Running battles during the Charity Cup at Nyayo Stadium (Image/ SportOn)

Very few things evoke more emotions than football. Some football fans boldly proclaim that football is their religion. They may not be atheists but they are so much attached to the sport that they can not do without it. During the off season or on international match days, when there is little or no competitive football to watch, you will hear them yawning that the weekend is boring.

For those who love Kenyan football, such has been the mood for the past three months or so but now the Kenyan football season is just about to start. It was evident that they had missed the fun and excitement that comes with watching their favourite teams play if what I saw on Sunday is anything to go by.

Sunday is a day of worship for majority of the Kenyan population. It is a day when many people attend churches for a mass or a service, depending on the denomination but the people I saw walking briskly early on Sunday morning were not going to an ordinary church. They were heading to a football temple, so to speak. Some were driving or in hired vehicles. One would be excused to think it was a religious pilgrimage complete with song and dance on the streets. They were clad in green or blue replica jersies. Some were in groups while others were individuals blowing vuvuzelas, almost running as if they were getting late for an important event.

It was an important event indeed, in the football calender. The second annual Kenya Power Charity Cup was taking place at the Nyayo National Stadium. The first match was scheduled for 9:00am but hundreds had arrived as early as eight.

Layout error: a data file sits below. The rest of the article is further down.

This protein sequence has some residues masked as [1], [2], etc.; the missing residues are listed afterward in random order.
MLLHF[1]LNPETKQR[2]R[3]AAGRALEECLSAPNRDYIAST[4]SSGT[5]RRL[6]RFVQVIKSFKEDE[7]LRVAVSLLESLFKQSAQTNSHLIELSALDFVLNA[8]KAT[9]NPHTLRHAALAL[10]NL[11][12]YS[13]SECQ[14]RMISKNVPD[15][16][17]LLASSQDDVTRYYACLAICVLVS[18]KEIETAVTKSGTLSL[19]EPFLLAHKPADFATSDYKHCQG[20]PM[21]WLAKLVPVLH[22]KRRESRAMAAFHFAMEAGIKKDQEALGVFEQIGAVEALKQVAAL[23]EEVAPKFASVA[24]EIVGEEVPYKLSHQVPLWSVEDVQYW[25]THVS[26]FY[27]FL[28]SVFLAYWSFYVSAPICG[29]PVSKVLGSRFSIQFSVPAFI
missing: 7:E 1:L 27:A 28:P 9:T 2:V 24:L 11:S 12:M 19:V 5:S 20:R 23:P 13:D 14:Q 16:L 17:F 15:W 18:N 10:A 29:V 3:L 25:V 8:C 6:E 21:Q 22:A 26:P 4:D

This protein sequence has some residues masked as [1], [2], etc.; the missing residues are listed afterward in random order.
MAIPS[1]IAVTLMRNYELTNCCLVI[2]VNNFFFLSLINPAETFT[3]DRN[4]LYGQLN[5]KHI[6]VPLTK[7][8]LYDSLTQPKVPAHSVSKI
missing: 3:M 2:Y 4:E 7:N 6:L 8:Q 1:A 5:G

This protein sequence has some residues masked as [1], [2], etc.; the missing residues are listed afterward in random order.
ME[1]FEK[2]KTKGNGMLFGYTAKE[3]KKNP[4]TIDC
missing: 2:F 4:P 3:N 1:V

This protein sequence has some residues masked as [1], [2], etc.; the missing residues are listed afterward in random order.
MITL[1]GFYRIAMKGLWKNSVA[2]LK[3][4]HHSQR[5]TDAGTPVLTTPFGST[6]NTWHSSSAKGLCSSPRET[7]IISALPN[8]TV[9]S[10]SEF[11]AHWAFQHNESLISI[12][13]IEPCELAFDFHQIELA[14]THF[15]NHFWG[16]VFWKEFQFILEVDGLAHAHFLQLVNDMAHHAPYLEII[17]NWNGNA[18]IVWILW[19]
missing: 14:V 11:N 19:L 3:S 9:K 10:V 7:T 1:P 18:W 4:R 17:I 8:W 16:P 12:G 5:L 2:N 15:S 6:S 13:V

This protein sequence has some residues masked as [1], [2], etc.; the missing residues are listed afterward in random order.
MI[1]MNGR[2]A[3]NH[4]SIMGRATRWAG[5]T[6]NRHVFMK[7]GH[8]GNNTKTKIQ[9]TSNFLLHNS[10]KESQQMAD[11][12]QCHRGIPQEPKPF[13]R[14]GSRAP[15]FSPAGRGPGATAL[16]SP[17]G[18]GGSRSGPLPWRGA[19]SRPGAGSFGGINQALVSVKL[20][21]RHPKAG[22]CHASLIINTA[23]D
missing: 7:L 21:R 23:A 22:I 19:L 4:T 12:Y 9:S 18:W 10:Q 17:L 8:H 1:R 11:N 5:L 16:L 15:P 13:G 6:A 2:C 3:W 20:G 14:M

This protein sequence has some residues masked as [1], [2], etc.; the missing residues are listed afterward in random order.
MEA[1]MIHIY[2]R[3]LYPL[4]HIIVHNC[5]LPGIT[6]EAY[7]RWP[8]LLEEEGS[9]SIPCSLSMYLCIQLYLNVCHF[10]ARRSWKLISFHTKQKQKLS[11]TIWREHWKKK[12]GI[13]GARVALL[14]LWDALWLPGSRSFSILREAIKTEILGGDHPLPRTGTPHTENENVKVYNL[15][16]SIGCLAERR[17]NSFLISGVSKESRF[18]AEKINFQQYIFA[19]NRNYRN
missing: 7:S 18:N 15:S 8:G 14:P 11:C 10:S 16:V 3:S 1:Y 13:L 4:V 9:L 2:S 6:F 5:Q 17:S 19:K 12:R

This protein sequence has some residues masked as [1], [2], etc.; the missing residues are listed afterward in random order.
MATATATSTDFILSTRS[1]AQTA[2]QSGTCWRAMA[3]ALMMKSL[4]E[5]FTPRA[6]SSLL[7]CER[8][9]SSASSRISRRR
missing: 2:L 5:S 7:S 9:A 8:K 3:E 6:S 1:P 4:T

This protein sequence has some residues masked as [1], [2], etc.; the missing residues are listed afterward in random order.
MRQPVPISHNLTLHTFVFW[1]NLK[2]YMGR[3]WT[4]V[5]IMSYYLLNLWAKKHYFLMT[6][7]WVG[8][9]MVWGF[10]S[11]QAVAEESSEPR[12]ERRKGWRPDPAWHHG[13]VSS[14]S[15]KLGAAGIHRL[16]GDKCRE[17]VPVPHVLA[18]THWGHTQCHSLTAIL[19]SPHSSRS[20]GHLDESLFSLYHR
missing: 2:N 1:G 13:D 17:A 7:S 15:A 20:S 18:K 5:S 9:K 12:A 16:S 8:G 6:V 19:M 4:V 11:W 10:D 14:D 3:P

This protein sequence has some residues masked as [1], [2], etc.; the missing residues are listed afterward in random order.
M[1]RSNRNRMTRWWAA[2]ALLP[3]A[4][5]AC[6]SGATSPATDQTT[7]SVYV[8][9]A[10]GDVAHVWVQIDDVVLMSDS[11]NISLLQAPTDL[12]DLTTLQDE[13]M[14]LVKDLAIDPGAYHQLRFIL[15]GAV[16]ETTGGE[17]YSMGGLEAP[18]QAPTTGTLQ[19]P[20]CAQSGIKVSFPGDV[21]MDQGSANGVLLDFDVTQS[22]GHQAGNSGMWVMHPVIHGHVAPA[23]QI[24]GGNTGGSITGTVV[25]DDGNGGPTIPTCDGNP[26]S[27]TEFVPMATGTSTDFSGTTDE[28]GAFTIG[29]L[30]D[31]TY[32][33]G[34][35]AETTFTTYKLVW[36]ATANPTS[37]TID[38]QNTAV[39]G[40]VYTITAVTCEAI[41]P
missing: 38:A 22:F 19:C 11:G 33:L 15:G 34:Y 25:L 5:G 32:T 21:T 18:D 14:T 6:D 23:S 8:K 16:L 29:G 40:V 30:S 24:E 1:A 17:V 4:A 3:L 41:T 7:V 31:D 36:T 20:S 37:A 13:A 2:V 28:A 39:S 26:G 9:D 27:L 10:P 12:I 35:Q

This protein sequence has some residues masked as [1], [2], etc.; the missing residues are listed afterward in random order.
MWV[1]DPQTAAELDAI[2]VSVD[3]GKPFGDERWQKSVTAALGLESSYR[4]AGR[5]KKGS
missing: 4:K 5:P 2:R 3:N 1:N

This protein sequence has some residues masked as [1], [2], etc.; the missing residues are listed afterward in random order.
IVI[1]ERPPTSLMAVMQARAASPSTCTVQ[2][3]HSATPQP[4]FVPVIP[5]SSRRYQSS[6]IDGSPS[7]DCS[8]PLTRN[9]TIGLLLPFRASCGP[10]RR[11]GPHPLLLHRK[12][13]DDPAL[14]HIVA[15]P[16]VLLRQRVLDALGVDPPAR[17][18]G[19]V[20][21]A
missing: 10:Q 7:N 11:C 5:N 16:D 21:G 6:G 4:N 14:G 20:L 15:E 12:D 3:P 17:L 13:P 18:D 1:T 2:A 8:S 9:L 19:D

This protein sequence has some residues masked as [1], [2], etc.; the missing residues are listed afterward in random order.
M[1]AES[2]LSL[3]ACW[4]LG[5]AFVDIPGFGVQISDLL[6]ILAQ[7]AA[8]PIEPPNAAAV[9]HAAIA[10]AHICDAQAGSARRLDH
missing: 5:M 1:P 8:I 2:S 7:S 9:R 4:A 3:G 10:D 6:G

The one day football tournament is held to raise funds for charity through fans voting for their teams via SMS and gate collections. This year, the four clubs that got the most votes and a chance to participate were AFC Leopards, Mathare United, Gor Mahia and Sofapaka.

As it would turn out, the football gods denied the fans the much anticipated final between AFC Leopards and Gor Mahia as both lost their opening matches. What started as a colourful and well organised event turned ugly when sections of the crowd turned rowdy when their teams failed to perform as expected. Leopards were beaten 3-2 in post-match penalties after being held to a goalless draw in normal time by Mathare United who were regarded as underdogs before the match while league champions Gor Mahia suffered a 3-1 humiliation at the hands of Sofapaka.

If football is a religion and matches are masses, then fan trouble is a ritual. Maybe hooligans and police officers are the altar boys in this case. No sooner had some fans started causing chaos during the first two matches than the police lobbed tear gas canisters at them forcing tears out of the eyes of almost everybody in the stadium. The white clouds that rose several times in the course of the day were perhaps from burnt sacrifices or incense offered to God-knows-who. It was a familiar scene. A season hardly ever ends without havoc, mayhem, hell and tear gas in our stadiums.

A section of Ingwe and Kogalo fans, the two most notorious sects, were not amused by their teams’ failure to reach the final, many leaving the stadium early with disappointment. Sofapaka’s drums never went silent and their Beauties never stopped dancing save for the period when they were leading Gor Mahia and the match had to be delayed temporarily for the crowd to be controlled. In the end, in a virtually empty stadium, Batoto ba Mungu won the cup for the second year in a row, beating United on penalties after the final had ended in a 1-1 draw.

It was an anticlimax to what had started brightly but drastically progressed into a dull spectacle. Kenya Power had switched on the lights but the forces of darkness and hooliganism took over bringing the extravaganza to a near black out. Even the broadcaster pulled out at some point fearing injuries and damages. The good thing however is that funds were raised. Even though more could have been collected had everything gone to script, the amount that was raised will do something tangible. The essence of all religions after all is love and charity and many of them believe that both good and evil spirits exist; light and darkness.